Step 5 – Pack Well for your Journey

This is the fifth (and final) post in our Career Pivot Series: five ideas for engaging transition.

I’ve been hearing from lots of folks lately who are navigating career change and transitions, so am sharing some thoughts about a process for adopting an “orienteering” process as you move forward. 

Read earlier posts:

Step 1 – Be Where You Are

Step 2 – Pick One

Step 3 – Reach out with an “ask”

Step 4 – Locate Travel Companions

Step 5 – Pack Well for your Journey

Build Resumes

Don’t think of your resume in terms of what you have to cut out, but as what you simply must put in. And think in terms of “resumes” not “resume.” Any particular resume that you create should directly respond to a job ad. Think of them as an adjacency pair – for more, see my article Resumes are a Response.  As with academic writing, support every claim on a resume by quantifying and/or showing outcomes (results, impacts, anything that is different because of the way you did what you did). I call this process “putting the SOQs on” (support, outcomes, quantification).  Research (into an organization, analysis of a job ad) will tell you which socks to put on which resumes.

Putting the SOQs on tends to be an iterative process. You cut things and generate new things, add things and then realize they belong on another resume for another job. Then you notice something that is missing, only to realize that it needs SOQs. Bottom line: Keep someplace to store all the rich descriptive detail about all of your experience, because every time you work on a resume, you will create more of this, and it is great to have – these ideas form the basis for things like pocket examples.

Finding Pocket Examples

I have so much to say about these, they got their own post on Career Linguist,

In a nutshell, these are little stories that exemplify how you work, how you think, and what you are passionate about. You definitely want one about a current project, a quality of yours that you would like to highlight, maybe an example of how linguistics is important in the world of work that you are exploring. I like to use free-writing exercises to generate pocket examples – and lists are a great place to begin free-writing.  list all of the jobs (projects, tasks, responsibilities) you have ever had before, or all of the research projects you have ever been interested in, places you have been, people you have ever worked with. Let yourself free-associate and chase ideas down rabbit holes – get off track!!!  The process always generates lots of ideas and there are always many pocket examples in there – things that you hadn’t remembered or thought about in a while.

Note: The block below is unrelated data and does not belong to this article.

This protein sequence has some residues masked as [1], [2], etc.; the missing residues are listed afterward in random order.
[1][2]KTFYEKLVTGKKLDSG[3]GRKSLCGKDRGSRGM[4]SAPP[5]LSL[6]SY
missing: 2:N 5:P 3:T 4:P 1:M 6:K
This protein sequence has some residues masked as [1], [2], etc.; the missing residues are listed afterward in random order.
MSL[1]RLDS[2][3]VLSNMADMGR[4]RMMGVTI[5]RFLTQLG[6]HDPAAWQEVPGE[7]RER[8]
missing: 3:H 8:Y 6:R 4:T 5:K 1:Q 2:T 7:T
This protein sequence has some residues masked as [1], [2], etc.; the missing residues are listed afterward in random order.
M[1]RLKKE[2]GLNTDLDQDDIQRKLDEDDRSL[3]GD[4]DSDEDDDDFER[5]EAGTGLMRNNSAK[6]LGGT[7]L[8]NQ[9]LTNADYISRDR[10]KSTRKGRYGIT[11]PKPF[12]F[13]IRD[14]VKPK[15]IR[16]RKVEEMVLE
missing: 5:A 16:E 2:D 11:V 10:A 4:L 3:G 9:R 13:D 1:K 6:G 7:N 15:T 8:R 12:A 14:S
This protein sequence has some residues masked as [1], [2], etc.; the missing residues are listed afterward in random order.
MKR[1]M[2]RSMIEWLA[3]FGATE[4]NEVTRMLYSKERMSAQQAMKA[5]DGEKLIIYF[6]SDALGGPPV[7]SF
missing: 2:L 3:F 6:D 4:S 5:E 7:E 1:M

If you decide to go the applied research route, it may become useful to have a portfolio, which many people nowadays keep online. Your portfolio describes your research experience using the language of the field that you are wanting to make yourself attractive to.  Abby Baujiniemi has done a great job of explaining her previous research experience in her online portfolio.

Places to search for Jobs (non-profit sector) (“business” sector) (government sector)

HigherEdjobs (non tenure-line positions in academia)   

LinkedIn – set yourself up a JYMBI (jobs you may be interested in) search with keywords.

Get Salary information

The best place hands-down is

There, you can also find reviews of workplaces from current and former employees, which can give you invaluable perspective to what it is like to actually work in a place!

Bring a process of discernment

My own approach to career discernment – structured reflection on where you are, where you have been and where you are going – is a tool that I call “the work interrogatives” – in essence, the who, what, when, where, why, and how of work (best place to start is the WHY). I argue that you need to be thinking about all of these, but that certain of them might be calling your attention more than others – which is worth listening to!

Other resources

  • The classic of course, is Richard Bolles’ What Color is Your Parachute – some of his resources can be found at
  • One fun way to explore career options: Greta Perel’s quizzes at Real World PhD

Fun, and eerily accurate – my quiz returned just about all of the things I do / have done!

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